In a previous life, before children, I worked as a recruiter. I conducted hundreds of interviews in my time and when I asked the typical question “What’s your greatest weakness?” I was always surprised at the number of people who said “I’m a perfectionist.” I mean really, how can striving to do the best possible job, at the cost of everything else, really be a weakness? Then I had my youngest daughter, and I have learned what a challenge being a perfectionist can truly be.
We first noticed our daughter’s perfectionism in her earliest drawings. Where my eldest daughter was busy scribbling at 2 years old, my youngest was meticulous. At a very early age her artwork was not experimental. When colouring a colouring page, instead of her crayons rolling freely on the page, she would use small dots of colour, placed strategically in the middle of the white voids. My daughter’s artwork was filled with circles…her attempts at making a perfect circle.
|attempts at the “perfect” circle at 2 years of age
It made for incredibly neat artwork, and we didn’t really see anything too strange. It was as she aged that her colouring inside the lines and her need to create perfect shapes became an obsession.
|an example of her earliest attempts at colouring age 2
When my daughter was around 3 years old she began learning how to write. Her ability to concentrate and focus on a task was amazing. The problem was that for every success she had, there were inevitable failures. My daughter had no ability to cope with failure. One “wrong” move and she was thrown into anger and tears. It felt so strange to be consoling my shattered 3 year old and telling her it was okay and that we could just erase her mistakes. Erasing was never good enough…she would throw things out and start all over again.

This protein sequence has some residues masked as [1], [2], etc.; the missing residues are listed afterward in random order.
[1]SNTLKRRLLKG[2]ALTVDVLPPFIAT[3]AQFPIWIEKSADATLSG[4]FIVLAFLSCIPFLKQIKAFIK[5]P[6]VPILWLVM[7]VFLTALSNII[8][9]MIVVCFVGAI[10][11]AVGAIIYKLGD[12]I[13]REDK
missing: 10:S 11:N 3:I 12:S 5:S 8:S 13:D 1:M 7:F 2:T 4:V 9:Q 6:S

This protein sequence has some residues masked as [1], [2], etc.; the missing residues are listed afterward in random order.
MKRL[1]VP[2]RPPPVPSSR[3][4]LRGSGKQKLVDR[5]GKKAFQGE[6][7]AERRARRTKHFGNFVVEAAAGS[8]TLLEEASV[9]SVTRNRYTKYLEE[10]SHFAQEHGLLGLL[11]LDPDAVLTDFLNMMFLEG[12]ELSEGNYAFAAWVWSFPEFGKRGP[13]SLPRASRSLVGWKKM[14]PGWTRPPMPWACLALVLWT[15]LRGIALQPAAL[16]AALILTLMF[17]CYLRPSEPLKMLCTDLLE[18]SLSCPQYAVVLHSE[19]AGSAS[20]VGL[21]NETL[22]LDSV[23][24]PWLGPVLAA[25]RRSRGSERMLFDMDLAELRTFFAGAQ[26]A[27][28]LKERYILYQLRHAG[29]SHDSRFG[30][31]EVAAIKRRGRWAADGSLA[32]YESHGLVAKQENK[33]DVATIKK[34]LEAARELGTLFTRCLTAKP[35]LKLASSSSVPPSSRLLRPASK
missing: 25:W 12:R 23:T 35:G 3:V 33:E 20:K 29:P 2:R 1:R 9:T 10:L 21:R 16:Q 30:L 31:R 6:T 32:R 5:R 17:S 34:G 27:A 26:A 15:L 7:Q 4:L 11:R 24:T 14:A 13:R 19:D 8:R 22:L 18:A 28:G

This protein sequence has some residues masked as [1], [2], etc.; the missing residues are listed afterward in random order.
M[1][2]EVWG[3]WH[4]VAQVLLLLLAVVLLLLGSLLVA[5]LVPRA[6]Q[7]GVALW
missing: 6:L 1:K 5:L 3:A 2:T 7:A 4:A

|learning to write at age 3
It got to the point where I could not sit down and draw or write or craft with my daughter. The pressure she put on herself to do things “perfectly” was too much. Too much for her and too much for me.
Her perfectionism spilled into other areas of her life as well. She became, and still is to an extent, incredibly controlling over her belongings. If you moved her toys from the position she had placed them in, she would have a complete breakdown. Helping her with anything became impossible. Only the way that she wanted things done was acceptable.
My real concern was, and is, her ability to lessen her need for things to be perfect and to find ways to cope with making mistakes. We have tried many approaches to try and help our daughter evolve. It has truly been an ongoing process.
- In the beginning I would purposefully colour outside of the lines to show her that making a “mistake” was acceptable.
- Instead of praising her with words like “the butterfly you drew is beautiful” I would say “you did a great job.” Trying to focus the praise on her, not on the work.
- We encourage her to do more abstract artwork, not focusing on realism
. Instead of attempting to recreate something she can see, having her create something in her mind…no mistakes can be made if it is from her imagination. A great example of this would be her recent George Rodrigue inspired artwork
. She was incredibly happy with her piece. The artwork allowed her to use her imagination to create a magical looking scene, with unrealistic colours and shapes.
* Praising her effort and not the finished product.
* Modelling effective ways to deal with mistakes with her older sister and ourselves, as parents.
Many of the articles I have read about having a child who is a perfectionist tend to imply that parental and school pressure can contribute to the problem. We have taken inventory of how we approach our children and I’m not sure I see this as a factor for our daughter. The perfectionist characteristic has been present in her always, it seems quite innate. However, we can see how the added pressure at school might lead to more difficulties in the future.
Truth be told there are still breakdowns. Work is still tossed in the recycling bin. On those days we try and focus on praising her determination. I now understand that her strive to be perfect will always be a challenge for her. My hope is that she can come to appreciate the effort it takes to get to the end product. She will make many mistakes in her life. As she grows she is learning that it it okay to fall down, you can always get right back up and try again.
Today’s post is part of Golden Gleam’s parenting series We Get It: Support For Difficult Childhood Behaviour. Please hop over and take a look at the other parenting topics being covered in this series. Other topics include; night terrors, self centred, kids who touch everything, anxiety, strong willed and temper tantrums.
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